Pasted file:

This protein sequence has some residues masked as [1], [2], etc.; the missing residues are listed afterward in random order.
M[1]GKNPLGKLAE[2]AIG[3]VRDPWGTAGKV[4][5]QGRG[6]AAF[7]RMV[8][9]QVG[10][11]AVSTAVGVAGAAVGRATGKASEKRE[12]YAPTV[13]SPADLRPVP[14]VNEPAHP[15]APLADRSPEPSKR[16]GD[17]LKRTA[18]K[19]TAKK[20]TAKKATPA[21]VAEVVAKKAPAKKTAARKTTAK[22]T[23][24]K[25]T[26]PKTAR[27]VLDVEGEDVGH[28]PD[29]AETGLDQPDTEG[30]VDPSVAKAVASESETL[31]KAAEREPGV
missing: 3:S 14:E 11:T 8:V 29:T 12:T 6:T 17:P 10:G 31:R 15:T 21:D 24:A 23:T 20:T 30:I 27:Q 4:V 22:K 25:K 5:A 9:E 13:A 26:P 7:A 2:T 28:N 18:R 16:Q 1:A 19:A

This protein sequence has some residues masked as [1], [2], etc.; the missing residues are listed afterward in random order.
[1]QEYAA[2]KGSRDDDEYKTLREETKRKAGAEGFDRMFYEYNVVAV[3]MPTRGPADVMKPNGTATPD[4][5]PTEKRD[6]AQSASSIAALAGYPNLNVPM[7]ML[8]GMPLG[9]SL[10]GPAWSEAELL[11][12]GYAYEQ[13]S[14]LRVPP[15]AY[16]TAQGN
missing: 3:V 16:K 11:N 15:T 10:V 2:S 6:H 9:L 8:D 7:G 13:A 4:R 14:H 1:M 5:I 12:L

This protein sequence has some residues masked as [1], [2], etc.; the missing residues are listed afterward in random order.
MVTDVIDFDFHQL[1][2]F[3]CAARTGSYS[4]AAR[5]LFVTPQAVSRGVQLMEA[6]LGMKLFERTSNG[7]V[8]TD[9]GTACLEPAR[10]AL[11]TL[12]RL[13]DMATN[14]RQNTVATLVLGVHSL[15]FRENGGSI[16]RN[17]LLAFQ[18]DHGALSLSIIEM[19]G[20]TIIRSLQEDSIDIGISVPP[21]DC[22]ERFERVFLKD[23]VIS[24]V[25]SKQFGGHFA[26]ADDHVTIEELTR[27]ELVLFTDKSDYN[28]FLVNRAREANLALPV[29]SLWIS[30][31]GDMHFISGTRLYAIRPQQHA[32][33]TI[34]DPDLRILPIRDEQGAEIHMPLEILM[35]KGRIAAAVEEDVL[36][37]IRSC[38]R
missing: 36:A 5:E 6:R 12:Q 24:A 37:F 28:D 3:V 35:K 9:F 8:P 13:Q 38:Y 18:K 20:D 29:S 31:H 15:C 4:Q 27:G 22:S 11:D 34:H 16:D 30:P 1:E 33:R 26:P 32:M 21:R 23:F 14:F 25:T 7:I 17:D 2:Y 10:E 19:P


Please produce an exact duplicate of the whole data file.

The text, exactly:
This protein sequence has some residues masked as [1], [2], etc.; the missing residues are listed afterward in random order.
M[1]GKNPLGKLAE[2]AIG[3]VRDPWGTAGKV[4][5]QGRG[6]AAF[7]RMV[8][9]QVG[10][11]AVSTAVGVAGAAVGRATGKASEKRE[12]YAPTV[13]SPADLRPVP[14]VNEPAHP[15]APLADRSPEPSKR[16]GD[17]LKRTA[18]K[19]TAKK[20]TAKKATPA[21]VAEVVAKKAPAKKTAARKTTAK[22]T[23][24]K[25]T[26]PKTAR[27]VLDVEGEDVGH[28]PD[29]AETGLDQPDTEG[30]VDPSVAKAVASESETL[31]KAAEREPGV
missing: 3:S 14:E 11:T 8:V 29:T 12:T 6:T 17:P 10:G 31:R 15:T 21:D 24:A 23:T 20:T 30:I 27:Q 4:V 22:K 25:K 5:A 9:E 13:A 26:P 7:A 2:T 28:N 18:R 16:Q 1:A 19:A

This protein sequence has some residues masked as [1], [2], etc.; the missing residues are listed afterward in random order.
[1]QEYAA[2]KGSRDDDEYKTLREETKRKAGAEGFDRMFYEYNVVAV[3]MPTRGPADVMKPNGTATPD[4][5]PTEKRD[6]AQSASSIAALAGYPNLNVPM[7]ML[8]GMPLG[9]SL[10]GPAWSEAELL[11][12]GYAYEQ[13]S[14]LRVPP[15]AY[16]TAQGN
missing: 3:V 16:K 11:N 15:T 10:V 2:S 6:H 9:L 8:D 7:G 13:A 4:R 14:H 1:M 5:I 12:L

This protein sequence has some residues masked as [1], [2], etc.; the missing residues are listed afterward in random order.
MVTDVIDFDFHQL[1][2]F[3]CAARTGSYS[4]AAR[5]LFVTPQAVSRGVQLMEA[6]LGMKLFERTSNG[7]V[8]TD[9]GTACLEPAR[10]AL[11]TL[12]RL[13]DMATN[14]RQNTVATLVLGVHSL[15]FRENGGSI[16]RN[17]LLAFQ[18]DHGALSLSIIEM[19]G[20]TIIRSLQEDSIDIGISVPP[21]DC[22]ERFERVFLKD[23]VIS[24]V[25]SKQFGGHFA[26]ADDHVTIEELTR[27]ELVLFTDKSDYN[28]FLVNRAREANLALPV[29]SLWIS[30][31]GDMHFISGTRLYAIRPQQHA[32][33]TI[34]DPDLRILPIRDEQGAEIHMPLEILM[35]KGRIAAAVEEDVL[36][37]IRSC[38]R
missing: 36:A 5:E 6:R 12:Q 24:A 37:F 28:D 3:V 35:K 9:F 8:P 13:Q 38:Y 18:K 20:D 29:S 31:H 15:C 4:Q 27:G 22:S 11:D 34:H 16:D 30:P 1:E 33:R 26:P 32:M 21:R 23:F 14:F 25:T 7:I 17:D 2:Y 10:E 19:P